Activity at the beginning and end of the work day is definitely a Good Thing. It takes me about 10 miles to raise a sweat on a bike, so if I lived 3 miles from work I would prefer to run it, which would do me a lot more good.NannetteMTGB said:Hi all!!
I've decided I want to start cycling to work (3 miles)
mickle said:A Beginners Guide to Cycle Commuting
The world of cycling can be a confusing and bewildering place. For newcomers who want to get to the heart of the matter here's the important information a beginner needs to know. Distilled by MICK ALLAN.
CHOOSING THE RIGHT BIKE, SIZING AND ADJUSTMENT.
For a beginner or returning cyclist a visit to a modern bicycle shop can be a bewildering experience. It's not like the good old days when the choice amounted to Racer, Roadster or Folder. Now it's like a maze, with ten varieties of mountain bikes, several classes of street bikes and an ever growing range of road bikes, tourers and racers. Luckily it's not as complex as it seems and armed with a short list of answers to the following questions even a child can find the right bike for their needs.
How far? Broadly speaking, for rides up to three miles almost any bike will do. Unless you live somewhere particularly hilly a cheap shopper or roadster will cope with short distances perfectly well. An able bodied person can cover such a distance in around fifteen minutes so you simply won't be on the saddle for long enough for discomfort to become a serious issue. And reliability isn't a major concern since the worst that can happen is that you have to walk a mile and a half.
A six mile commute equates to half an hour on the bike twice a day. At this distance saddle comfort and bike-fit really start to play a part so a six mile bike should be designed for comfort and reliability with large-section comfy tyres and an upright riding position.
At nine miles and above commuting becomes a rather more serious business. At roughly an hour and a half of daily travel time a nine mile bike should still be comfortable and reliable but now efficiency becomes more important. A more aerodynamically efficient (bent over) riding position and skinnier tyres trade a bit of comfort for speed.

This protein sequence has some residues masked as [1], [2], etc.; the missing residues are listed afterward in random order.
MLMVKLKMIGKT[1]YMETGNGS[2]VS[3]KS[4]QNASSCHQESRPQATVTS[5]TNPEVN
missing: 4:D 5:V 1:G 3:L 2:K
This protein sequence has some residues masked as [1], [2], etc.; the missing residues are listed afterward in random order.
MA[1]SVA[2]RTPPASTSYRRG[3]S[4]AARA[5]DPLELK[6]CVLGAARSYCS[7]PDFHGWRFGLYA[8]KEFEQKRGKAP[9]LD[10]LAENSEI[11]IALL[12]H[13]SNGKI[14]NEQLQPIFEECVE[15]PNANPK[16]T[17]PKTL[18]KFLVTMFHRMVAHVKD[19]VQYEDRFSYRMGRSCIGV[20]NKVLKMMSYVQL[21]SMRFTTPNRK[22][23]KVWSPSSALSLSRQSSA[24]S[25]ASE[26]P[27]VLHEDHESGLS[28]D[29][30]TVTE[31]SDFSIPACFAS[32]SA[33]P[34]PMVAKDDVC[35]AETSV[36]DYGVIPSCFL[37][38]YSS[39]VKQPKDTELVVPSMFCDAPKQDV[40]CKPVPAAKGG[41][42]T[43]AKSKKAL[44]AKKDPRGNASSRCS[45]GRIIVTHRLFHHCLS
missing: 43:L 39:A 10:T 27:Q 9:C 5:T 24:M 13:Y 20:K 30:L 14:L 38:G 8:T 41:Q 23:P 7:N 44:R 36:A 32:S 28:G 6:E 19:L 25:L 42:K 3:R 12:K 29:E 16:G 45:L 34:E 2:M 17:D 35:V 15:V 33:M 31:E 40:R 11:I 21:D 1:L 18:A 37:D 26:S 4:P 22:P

How many gears? There are bikes currently available which feature 1, 2, 3, 4, 5, 6, 7, 8, 9, 10, 14, 15, 16, 18, 20, 21, 24, 27 or even 30 gears. A commuter on a dead flat route might only require a single speed whilst a tourist on a fully laden touring bike over an alpine pass will need every gear she can get. Between five and nine is an adequate range for a six mile bike on moderately hilly terrain. To an extent the number of gears is determined by the type of bike you choose and whether it has hub or derailleur gears.
Which wheel size? With the exception of folding bikes there are only two common wheel sizes; 26inch and 700c (also known as 28”). 26” is derived from mountain bikes and is generally available in a larger (ie more comfortable) range of sizes. 28” is (obviously..) larger than 26” and is generally available in skinnier (ie faster) sizes. All the way down to super fast 18mm, about the size of your thumb but there is some cross-over, you can get skinny tyres for 26” and fat tyres for 28”. Skinny equals fast. Fat equals comfy. You choose.
Folding bikes often have suspension to overcome the higher rolling resistance of their smaller wheels. Few people ride folders more than six miles thanks to their ability to sneak their bikes unnoticed onto buses and trains.